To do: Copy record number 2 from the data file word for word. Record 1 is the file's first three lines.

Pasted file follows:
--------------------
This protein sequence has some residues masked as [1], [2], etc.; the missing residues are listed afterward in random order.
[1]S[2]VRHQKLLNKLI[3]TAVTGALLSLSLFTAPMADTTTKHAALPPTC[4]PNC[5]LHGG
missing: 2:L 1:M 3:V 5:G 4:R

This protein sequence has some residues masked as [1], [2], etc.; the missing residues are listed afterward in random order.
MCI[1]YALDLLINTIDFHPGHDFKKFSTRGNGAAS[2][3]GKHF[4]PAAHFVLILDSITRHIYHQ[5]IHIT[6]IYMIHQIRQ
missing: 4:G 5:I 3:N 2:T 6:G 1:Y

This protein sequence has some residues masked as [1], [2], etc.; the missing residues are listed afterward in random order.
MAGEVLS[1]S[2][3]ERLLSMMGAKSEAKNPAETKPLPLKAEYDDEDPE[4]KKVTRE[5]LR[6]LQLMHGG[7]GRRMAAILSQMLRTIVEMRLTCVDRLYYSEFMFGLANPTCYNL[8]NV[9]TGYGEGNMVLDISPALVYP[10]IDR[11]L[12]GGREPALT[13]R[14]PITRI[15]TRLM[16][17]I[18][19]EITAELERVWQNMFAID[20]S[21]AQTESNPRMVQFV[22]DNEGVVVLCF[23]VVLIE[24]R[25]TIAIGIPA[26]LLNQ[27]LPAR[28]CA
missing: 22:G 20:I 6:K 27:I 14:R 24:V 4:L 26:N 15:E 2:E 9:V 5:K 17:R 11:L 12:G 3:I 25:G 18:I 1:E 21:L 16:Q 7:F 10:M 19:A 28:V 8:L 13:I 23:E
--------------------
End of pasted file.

This protein sequence has some residues masked as [1], [2], etc.; the missing residues are listed afterward in random order.
MCI[1]YALDLLINTIDFHPGHDFKKFSTRGNGAAS[2][3]GKHF[4]PAAHFVLILDSITRHIYHQ[5]IHIT[6]IYMIHQIRQ
missing: 4:G 5:I 3:N 2:T 6:G 1:Y